# Derivation of Gauss-Newton method for underdetermined inverse problems

I would like to derive the Gauss-Newton method for solving underdetermined inverse problems, i.e., where the parameter space is larger than the number of constraints. Although my final solution works, I do not understand how the method can be derived for such underdetermined problems:

Let $$f$$ be a scalar objective function $$f:\mathbb{R}^n \rightarrow \mathbb{R}$$ that we wish to minimize using the Gauss-Newton algorithm, i.e., $$f=\sum_{i=1}^m r_i^2(\underline{\alpha}),$$ where $$\underline{\alpha} \in \mathbb{R}^n$$ is a vector of $$n$$ parameters, $$r_i$$ describes the i-th constraint (residual) and $$m$$ is the number of constraints. To the best of my knowledge and according to Wikipedia , the Gauss-newton algorithm can be derived directly from Newton's method, i.e., $$\underline{\alpha}^{\nu+1} = \underline{\alpha}^{\nu} - \underline{\underline{H}}^{-1}\underline{g},\tag{1}\label{eq1}$$ where $$\underline{g}$$ and $$\underline{\underline{H}}$$ are the gradient vector and Hessian matrix of $$f$$. The gradient vector in index notation is given as $$g_j=2\sum_{i=1}^m r_i \frac{\partial r_i}{\partial \alpha_j}$$ and the Hessian is $$H_{jk}=2\sum_{i=1}^m\left(\frac{\partial r_i}{\partial \alpha_j} \frac{\partial r_i}{\partial \alpha_k} +r_i \frac{\partial^2 r_i}{\partial \alpha_j \partial \alpha_k}\right).$$ In order to obtain the Gauss-Newton method, we ignore the second-order derivatives of the Hessian. Thus, $$\underline{g} = 2 \underline{\underline{J}}_r^T \underline{r}$$ and $$\underline{\underline{H}} \approx 2 \underline{\underline{J}}_r^T \underline{\underline{J}}_r,$$ where $$\underline{\underline{J}}_r$$ is the Jacobian of the residual vector $$\underline{r}\in\mathbb{R}^m$$. With this, we can now write the Gauss-Newton algorithm, i.e., $$\underline{\alpha}^{\nu+1} = \underline{\alpha}^{\nu} - \left (\underline{\underline{J}}_r^T \underline{\underline{J}}_r \right)^{-1} \underline{\underline{J}}_r^T \underline{r}.\tag{2}\label{eq2}$$ For the usual case with $$m>n$$ (overdetermined problem), this algorithm works perfectly fine for me. However, if $$m (underdetermined inverse problem), $$\left (\underline{\underline{J}}_r^T \underline{\underline{J}}_r \right)$$ becomes singular and cannot be inverted. I realized that I can overcome this problem if I replace the left pseudoinverse of Equation \ref{eq2} by the right pseudoinverse, i.e., $$\underline{\alpha}^{\nu+1} = \underline{\alpha}^{\nu} - \underline{\underline{J}}_r^T\left (\underline{\underline{J}}_r \underline{\underline{J}}^T_r \right)^{-1} \underline{r}\tag{3}\label{eq3}.$$ With this modification, my algorithm works perfectly fine and converges to a solution. However, I do not understand which assumptions are necessary to derive Equation \ref{eq3}, e.g. similarly to what was done above for Equation \ref{eq2} based on Newton's method (\ref{eq1}). I assume that in my derivation, I implicitly assume $$m>n$$, but I do not know where.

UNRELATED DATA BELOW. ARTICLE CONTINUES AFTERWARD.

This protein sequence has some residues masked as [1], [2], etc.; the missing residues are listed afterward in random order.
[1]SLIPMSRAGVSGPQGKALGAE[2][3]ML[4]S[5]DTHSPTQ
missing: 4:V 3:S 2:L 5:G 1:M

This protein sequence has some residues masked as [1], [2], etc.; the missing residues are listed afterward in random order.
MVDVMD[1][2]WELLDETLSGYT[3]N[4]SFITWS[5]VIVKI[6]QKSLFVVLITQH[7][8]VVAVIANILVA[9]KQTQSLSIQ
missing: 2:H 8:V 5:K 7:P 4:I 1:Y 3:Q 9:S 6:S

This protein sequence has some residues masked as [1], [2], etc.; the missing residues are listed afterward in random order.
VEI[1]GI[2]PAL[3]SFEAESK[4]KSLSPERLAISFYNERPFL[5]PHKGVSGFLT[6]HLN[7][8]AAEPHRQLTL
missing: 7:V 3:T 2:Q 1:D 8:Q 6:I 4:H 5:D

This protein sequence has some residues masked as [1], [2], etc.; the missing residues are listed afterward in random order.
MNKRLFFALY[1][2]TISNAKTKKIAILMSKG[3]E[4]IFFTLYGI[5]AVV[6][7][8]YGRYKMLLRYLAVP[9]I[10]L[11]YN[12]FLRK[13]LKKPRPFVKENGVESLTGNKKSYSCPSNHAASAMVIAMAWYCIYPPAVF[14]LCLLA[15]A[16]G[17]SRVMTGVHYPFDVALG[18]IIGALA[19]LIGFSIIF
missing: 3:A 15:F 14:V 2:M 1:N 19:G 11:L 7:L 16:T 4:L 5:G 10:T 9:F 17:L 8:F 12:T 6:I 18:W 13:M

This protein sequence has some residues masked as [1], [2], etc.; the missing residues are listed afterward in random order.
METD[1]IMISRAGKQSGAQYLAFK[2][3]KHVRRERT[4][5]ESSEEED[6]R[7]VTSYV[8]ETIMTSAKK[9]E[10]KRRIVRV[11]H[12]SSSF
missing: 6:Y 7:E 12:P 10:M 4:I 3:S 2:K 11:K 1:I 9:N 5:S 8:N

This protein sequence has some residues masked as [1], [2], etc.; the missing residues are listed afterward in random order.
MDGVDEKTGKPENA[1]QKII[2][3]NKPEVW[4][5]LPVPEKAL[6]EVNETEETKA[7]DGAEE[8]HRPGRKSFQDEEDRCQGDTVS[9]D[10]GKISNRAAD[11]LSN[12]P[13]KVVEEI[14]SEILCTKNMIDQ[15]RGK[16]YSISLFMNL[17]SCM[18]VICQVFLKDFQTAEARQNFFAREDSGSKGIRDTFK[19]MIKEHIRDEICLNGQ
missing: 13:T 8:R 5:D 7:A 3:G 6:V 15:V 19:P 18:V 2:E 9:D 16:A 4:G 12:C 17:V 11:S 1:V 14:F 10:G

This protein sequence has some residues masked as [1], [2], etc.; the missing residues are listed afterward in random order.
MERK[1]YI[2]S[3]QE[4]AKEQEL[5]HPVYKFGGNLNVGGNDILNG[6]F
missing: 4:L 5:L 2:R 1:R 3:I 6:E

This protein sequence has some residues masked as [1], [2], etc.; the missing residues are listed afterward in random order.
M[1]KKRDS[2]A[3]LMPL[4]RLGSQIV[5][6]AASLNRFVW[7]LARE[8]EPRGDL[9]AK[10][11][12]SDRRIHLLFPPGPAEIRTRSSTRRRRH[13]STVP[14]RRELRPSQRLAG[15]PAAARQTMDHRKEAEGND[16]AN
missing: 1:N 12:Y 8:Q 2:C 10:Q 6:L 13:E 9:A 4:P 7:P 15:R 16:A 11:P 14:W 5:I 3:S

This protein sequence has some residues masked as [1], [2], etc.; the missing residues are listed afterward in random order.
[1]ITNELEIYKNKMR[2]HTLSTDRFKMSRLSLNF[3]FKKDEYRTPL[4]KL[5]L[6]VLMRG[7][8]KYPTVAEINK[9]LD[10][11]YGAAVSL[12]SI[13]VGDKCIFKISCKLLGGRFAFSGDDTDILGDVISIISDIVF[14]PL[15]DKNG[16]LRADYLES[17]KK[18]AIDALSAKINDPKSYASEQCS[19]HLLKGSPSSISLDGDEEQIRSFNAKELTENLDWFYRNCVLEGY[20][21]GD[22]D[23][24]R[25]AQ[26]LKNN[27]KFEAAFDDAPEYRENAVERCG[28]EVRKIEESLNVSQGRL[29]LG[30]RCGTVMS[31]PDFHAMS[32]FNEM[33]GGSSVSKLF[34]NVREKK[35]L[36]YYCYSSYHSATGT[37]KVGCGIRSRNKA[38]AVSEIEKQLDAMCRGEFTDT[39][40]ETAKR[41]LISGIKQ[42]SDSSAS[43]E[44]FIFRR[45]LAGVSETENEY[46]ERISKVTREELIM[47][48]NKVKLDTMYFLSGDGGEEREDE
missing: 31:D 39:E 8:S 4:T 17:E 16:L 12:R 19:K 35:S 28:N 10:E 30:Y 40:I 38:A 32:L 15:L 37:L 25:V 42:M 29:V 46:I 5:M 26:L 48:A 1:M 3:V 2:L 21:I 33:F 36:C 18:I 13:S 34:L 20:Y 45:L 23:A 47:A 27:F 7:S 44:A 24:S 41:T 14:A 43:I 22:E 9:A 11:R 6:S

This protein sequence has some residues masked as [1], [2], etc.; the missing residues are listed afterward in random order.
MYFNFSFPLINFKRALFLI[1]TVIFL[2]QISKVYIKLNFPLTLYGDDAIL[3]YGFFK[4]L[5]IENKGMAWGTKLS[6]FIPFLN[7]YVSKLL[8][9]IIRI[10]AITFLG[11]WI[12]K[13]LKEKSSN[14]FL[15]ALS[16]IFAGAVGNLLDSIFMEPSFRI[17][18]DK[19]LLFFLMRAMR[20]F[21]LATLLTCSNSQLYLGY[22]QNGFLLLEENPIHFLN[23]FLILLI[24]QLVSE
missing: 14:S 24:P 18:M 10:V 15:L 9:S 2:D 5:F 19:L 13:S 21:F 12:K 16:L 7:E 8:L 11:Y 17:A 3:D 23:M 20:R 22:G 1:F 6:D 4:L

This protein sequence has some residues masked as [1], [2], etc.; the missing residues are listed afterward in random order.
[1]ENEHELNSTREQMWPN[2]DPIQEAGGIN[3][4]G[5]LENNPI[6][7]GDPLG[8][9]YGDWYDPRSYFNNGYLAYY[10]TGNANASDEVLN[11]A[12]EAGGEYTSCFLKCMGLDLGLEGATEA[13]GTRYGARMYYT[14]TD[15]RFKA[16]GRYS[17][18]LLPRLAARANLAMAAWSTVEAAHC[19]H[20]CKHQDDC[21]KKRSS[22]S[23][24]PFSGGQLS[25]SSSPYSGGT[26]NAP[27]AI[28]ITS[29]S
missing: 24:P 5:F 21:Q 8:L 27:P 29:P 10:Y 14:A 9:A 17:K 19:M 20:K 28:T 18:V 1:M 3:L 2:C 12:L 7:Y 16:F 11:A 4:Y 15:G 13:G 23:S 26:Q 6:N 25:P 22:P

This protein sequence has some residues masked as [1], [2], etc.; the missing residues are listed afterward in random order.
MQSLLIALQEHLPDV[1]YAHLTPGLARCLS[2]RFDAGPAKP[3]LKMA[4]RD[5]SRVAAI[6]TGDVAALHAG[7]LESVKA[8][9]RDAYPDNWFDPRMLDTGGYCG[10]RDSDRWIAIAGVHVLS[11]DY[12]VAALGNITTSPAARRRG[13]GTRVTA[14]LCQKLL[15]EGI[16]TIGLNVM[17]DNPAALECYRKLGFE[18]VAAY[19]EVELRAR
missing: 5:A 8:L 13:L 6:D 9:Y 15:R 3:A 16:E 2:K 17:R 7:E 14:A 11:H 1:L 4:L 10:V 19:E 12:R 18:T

Can anyone help me with this?

You have a system of equations $$g(x) = 0$$ where $$g : \mathbb{R}^m \rightarrow \mathbb{R}^n$$ and $$n \leq m$$ so that there are at least as many unknowns as there are constraints. By Taylor's formula we have $$g(x+ \Delta x) \approx g(x) + Dg(x) \Delta x$$ where $$Dg(x) \in \mathbb{R}^{n \times m}$$ is the Jacobian of $$g$$ at the point $$x \in \mathbb{R}^m$$. We observe that $$Dg(x)$$ is a wide matrix with at least as many columns as rows. In order to derive Newton's method we seek $$\Delta x \in \mathbb{R}^m$$ such that $$g(x) + Dg(x) \Delta x = 0.$$ Suppose that there exists such a $$\Delta x$$, then there are unique $$y \in \text{Ker}(Dg(x)), \quad z \in \text{Ran}(Dg(x)^T)$$ such that $$\Delta x = y + z.$$ Here $$\text{Ker}(A)$$ denotes the kernel or null space of the linear transformation $$A$$ and $$\text{Ran}(A)$$ denotes the range or column space of the linear transformation $$A$$. It is clear that $$y$$ is irrelevant since $$g(x) + Dg(x)\Delta x = g(x) + Dg(x) z.$$ Now if $$z \in \text{Ran}(Dg(x)^T)$$, then $$z = Dg(x)^T p$$ for some $$p \in \mathbb{R}^n$$. It follows that we should consider the equation $$g(x) + Dg(x) Dg(x)^T p = 0$$ If we assume that $$Dg(x)$$ has full row rank, then $$Dg(x) Dg(x)^T \in \mathbb{R}^{n \times n}$$ is nonsingular and our equation has a unique solution $$p$$. It follows Newton's method takes the form $$x \gets x - Dg(x)^T(Dg(x)Dg(x)^T)^{-1} g(x).$$
• @ubongoUga The two cases of $m < n$ and $m > n$ are really quite similar. I think that it would be worth you time to have a second look at $g(x) + Dg(x) \Delta x = 0$. Suppose that $Dg(x)$ is a tall matrix of full rank. Then this equation implies $Dg(x)^T g(x) + Dg(x)^T Dg(x) \Delta x = 0$ and we can solve for $\Delta x$. What we get is the least squares solution of the original overdetermined linear system. What I did above was to find the solution of the smallest 2-norm of an underdetermined system. Feb 21, 2022 at 15:47